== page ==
Well, better than not having any idea what to write.

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NaNoWriMo 2012: Do We Have a Winner?

It is the last day of November, the last day of National Novel Writing Month.

Well, I won.

I validated my manuscript on Wednesday at 72,454 – about 190 words more than Scrivener told me. I have continued writing since the story is not yet done, and last night I crept past 75,000 words. In theory I could add more words today, but I think I am about done – I have no writing time available this lunchtime and plans for the evening, so I might manage another thousand words or so, but nothing that would get me close to 80k, say.

I have three chapters remaining to write. It’s possible that I can get those done over the weekend, but given how my weekends generally go I expect I will still be working on those early next week.

Once that is done, I will insert this new material into my existing manuscript, then print it all out. That is going to be a slab of paper.

But the main thing is that this gets me writing again.

Congratulations to all those who have participated in NaNoWriMo – it doesn’t matter if you reached the goal or not: if you wrote anything, you now have a few thousand words  that you wouldn’t have written otherwise.

Now, write some more.

Update: in that way the body has of letting go right after a period of stress, I have come down with a cold. So, no writing today at all – my final validated word count stands at 75,229.

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NaNoWriMo 2012: Quantity Surveying FTW!

Five days of November left for NaNoWriMo and I find myself in more or less exactly the position I predicted on the 14th: I have won the NaNoWriMo challenge, but I am going to run out of time.

Thanksgiving was a bit rough on word count – I managed about 700 words on the day itself – but the thing that really slowed me down was switching narratives.

I have three MCs that I am following, and this month has been about writing new material for each narrative around a conspiracy plot line. Coming up to Thanksgiving I was writing the crisis-ridden ending of MC #2’s act two (or thereabouts – I am not big on following formal structures) and that kept me moving through the short day on Thursday. But come the weekend I was jumping into MC #1’s narrative, a brick wall of the aftermath of his act two crisis but that crisis is not being touched. So I am writing the emotional stuff without any connection to this MC’s emotions.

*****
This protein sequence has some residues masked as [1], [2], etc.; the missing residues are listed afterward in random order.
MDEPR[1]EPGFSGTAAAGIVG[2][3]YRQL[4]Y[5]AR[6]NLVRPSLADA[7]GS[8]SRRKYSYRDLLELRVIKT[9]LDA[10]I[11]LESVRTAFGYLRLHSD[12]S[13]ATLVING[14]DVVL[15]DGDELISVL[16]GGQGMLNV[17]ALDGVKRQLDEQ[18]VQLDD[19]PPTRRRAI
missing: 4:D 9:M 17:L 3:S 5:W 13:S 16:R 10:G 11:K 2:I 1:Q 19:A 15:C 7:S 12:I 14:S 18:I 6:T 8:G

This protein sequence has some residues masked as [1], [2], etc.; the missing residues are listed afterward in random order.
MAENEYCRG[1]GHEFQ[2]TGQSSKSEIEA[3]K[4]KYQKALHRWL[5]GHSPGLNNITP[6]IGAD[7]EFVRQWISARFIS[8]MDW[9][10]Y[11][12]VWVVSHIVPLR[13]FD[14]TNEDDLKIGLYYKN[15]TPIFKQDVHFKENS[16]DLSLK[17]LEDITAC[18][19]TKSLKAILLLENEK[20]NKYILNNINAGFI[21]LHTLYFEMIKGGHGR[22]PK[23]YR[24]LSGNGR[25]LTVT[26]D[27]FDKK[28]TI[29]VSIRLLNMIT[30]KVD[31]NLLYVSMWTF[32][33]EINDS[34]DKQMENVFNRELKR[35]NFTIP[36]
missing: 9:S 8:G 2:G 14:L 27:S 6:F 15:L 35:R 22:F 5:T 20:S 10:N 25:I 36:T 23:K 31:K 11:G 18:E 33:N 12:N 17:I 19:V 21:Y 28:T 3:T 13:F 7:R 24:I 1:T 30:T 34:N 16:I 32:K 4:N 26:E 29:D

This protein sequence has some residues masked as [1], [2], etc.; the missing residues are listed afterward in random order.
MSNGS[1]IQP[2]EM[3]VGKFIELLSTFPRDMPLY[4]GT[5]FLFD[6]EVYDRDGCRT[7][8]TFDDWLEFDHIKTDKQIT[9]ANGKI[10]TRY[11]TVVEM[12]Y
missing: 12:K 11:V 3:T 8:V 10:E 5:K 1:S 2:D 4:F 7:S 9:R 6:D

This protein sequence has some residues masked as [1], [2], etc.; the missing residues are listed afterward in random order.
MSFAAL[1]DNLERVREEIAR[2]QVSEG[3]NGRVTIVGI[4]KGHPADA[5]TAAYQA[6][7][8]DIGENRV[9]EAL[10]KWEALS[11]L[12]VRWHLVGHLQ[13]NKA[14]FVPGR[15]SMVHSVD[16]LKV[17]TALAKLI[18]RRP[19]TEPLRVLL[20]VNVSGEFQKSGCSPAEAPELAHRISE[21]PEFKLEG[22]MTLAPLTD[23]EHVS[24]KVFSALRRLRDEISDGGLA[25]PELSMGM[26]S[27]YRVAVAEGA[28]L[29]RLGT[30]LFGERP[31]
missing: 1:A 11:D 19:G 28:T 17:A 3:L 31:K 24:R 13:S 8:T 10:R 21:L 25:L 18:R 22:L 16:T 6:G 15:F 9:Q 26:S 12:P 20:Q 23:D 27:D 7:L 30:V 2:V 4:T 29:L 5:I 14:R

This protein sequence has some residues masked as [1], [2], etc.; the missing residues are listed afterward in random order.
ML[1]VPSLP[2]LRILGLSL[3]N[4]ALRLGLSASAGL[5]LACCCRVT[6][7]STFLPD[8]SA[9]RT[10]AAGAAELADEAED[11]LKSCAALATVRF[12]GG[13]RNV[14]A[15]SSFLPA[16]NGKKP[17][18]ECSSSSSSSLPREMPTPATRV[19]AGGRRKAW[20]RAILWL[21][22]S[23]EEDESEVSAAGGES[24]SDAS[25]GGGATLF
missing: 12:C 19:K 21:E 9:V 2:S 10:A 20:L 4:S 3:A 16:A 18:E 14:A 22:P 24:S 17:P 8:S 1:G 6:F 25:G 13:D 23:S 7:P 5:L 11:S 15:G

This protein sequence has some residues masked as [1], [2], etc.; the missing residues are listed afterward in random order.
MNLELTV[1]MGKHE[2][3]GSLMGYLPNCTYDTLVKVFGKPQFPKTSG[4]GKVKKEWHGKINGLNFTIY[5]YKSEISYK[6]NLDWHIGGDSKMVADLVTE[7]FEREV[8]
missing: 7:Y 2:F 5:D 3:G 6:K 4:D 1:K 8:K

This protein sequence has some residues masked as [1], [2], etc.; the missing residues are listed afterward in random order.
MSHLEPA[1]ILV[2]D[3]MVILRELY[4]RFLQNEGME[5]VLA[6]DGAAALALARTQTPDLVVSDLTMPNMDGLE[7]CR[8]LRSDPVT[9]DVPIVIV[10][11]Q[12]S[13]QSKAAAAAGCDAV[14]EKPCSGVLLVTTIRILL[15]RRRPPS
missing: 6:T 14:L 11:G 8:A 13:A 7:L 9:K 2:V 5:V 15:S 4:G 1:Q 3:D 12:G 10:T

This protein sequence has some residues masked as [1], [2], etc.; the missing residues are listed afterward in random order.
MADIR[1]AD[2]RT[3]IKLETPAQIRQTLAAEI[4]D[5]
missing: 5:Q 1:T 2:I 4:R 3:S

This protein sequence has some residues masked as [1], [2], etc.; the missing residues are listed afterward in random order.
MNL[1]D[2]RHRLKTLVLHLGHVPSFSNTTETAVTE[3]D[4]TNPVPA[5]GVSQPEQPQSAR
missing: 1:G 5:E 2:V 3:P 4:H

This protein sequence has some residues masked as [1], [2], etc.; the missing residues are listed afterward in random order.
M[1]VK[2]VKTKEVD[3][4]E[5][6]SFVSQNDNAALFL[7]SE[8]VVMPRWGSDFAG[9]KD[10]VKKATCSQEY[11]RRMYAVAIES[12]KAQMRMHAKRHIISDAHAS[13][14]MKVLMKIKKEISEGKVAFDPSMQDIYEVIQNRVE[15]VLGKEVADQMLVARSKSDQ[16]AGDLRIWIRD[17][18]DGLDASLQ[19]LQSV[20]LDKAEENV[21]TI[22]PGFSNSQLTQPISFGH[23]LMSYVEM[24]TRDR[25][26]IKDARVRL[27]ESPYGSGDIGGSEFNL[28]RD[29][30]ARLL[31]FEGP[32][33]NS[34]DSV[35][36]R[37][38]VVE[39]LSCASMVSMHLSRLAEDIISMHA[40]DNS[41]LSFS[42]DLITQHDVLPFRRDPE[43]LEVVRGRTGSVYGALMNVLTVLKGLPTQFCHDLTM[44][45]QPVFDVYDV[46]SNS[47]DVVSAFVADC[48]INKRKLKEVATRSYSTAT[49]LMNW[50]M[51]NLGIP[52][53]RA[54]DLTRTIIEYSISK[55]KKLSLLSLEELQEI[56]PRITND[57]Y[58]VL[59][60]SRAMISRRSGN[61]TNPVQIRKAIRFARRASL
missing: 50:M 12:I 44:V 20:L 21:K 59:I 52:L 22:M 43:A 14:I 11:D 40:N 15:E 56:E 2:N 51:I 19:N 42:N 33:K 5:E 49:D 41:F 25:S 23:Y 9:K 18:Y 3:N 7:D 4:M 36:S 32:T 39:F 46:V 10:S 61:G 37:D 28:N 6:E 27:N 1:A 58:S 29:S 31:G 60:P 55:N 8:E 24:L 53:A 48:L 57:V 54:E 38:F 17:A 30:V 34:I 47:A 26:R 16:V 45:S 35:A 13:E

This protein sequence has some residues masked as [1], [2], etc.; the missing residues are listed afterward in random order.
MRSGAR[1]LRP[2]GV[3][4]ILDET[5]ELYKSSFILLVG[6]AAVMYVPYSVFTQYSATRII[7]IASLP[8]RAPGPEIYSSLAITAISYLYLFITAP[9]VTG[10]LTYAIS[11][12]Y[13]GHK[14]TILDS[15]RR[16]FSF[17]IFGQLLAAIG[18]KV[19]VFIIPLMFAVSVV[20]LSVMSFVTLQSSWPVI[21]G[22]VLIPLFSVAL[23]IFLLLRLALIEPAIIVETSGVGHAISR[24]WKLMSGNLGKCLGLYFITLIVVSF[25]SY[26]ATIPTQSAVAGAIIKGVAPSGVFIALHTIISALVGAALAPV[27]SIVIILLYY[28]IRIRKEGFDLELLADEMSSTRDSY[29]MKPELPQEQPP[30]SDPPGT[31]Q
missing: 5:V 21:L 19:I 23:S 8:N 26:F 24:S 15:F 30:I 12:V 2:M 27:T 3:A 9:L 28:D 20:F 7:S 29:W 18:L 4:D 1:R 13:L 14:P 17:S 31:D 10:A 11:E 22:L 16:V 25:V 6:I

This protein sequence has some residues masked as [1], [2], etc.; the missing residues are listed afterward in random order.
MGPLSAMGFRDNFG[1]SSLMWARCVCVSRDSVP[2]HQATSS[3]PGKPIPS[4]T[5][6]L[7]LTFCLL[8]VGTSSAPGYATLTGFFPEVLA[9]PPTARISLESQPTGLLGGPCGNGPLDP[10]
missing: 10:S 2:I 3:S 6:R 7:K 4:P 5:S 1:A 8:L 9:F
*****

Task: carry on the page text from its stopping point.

I have a handle on it now, but Saturday and Sunday were rough.

So, let’s see where I am in terms of rates and comparisons.

Rate of word generation

  • day 13 word count = 31.129 = 2,394 words per day.
  • day 25 word count = 60,491 = 2,419 words per day

If I keep writing at that pace, I will reach 72,570 words for November.

I am quite surprised that this rate hasn’t dropped.

Rate of chapter completion

  • day 13 chapter count = 13 chapters = one chapter per day
  • day 25 chapter count = 23.5 chapters = a little less than one chapter per day

What’s happened here is that the chapters have been getting longer. On the plus side, I am not splitting chapters into new ones as often.

If I keep completing chapters at the new pace, I will have 29 chapters – which will leave four to complete in December. That will probably be about another 10k or so.

Projected Word Count

Average word count per completed chapter as of day 25 is 56,757 / 23 = 2,467

Project word count for 33 chapters is therefore 81,433.

However, I may end up with more than that since the incomplete chapter I am working on now is already past 3.5k.

The Plan

In the last article I presented to options for what to do about finishing in November:

  1. keep writing at the same pace and just take the time I need to finish the story I want to write
  2. shorten chapters artificially to ensure that I complete the plot arcs in the time, but that will require adding a lot more content on the edit.

It seems pretty obvious that I am going to go with the first option. As I say above, I will likely have about another 10k to write in December. I think I should be done in a week, but I will not be able to devote the same time to the writing so the basic pace will slacken a bit.

How do you feel about the way November has gone? What do you have left to do?

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NaNoWriMo 2012: Plugging In The Plot